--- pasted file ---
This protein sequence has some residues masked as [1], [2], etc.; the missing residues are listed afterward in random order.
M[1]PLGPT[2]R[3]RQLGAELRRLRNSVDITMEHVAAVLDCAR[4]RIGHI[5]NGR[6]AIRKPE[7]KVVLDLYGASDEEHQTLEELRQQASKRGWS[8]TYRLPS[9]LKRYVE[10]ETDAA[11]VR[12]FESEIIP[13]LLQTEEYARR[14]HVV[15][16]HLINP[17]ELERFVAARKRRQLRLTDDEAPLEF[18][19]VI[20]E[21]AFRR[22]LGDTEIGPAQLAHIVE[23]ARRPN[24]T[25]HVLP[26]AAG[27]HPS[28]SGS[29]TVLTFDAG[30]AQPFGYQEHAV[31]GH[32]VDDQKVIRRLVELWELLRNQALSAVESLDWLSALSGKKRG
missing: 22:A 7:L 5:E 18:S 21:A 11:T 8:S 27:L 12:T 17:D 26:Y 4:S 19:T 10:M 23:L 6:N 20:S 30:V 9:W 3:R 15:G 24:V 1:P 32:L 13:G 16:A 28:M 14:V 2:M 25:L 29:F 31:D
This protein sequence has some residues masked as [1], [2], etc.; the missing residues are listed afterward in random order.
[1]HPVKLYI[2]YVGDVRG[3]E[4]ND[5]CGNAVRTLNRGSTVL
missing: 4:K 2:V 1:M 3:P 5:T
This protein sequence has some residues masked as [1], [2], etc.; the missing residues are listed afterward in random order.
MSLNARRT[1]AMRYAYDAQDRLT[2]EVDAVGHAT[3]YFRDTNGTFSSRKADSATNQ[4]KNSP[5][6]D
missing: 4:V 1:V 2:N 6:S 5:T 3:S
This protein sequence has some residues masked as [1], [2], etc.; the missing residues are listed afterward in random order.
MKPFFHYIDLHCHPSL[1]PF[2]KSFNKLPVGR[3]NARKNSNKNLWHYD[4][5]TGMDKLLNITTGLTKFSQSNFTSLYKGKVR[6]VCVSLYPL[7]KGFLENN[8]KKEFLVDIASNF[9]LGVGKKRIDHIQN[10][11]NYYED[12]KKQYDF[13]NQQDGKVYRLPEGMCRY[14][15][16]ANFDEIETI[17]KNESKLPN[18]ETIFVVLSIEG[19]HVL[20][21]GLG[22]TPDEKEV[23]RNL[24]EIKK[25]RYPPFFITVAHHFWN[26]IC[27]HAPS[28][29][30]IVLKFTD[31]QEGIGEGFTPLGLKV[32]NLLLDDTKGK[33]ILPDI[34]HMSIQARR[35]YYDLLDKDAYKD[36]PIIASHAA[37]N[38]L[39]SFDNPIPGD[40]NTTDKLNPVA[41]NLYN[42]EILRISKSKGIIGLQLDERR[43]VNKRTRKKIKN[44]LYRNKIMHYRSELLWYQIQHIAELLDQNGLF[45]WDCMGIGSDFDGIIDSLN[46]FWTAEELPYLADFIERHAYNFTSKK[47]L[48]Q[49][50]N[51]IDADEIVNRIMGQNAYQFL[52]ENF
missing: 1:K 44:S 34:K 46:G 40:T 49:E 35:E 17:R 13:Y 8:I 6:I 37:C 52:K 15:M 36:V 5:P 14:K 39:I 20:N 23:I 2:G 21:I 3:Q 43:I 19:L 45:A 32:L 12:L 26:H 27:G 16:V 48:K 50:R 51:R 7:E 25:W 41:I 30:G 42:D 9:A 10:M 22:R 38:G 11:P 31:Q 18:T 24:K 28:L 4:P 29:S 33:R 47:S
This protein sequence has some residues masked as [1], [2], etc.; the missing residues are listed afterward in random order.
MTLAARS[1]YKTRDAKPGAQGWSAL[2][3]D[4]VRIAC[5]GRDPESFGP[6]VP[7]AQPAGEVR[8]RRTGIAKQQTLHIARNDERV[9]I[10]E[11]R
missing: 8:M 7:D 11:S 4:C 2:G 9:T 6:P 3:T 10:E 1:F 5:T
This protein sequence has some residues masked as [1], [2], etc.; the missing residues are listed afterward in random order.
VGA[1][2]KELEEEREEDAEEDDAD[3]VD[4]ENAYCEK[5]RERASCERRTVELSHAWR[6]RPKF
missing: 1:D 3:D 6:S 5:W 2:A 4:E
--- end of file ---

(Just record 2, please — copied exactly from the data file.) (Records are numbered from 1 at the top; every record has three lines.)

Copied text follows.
This protein sequence has some residues masked as [1], [2], etc.; the missing residues are listed afterward in random order.
[1]HPVKLYI[2]YVGDVRG[3]E[4]ND[5]CGNAVRTLNRGSTVL
missing: 4:K 2:V 1:M 3:P 5:T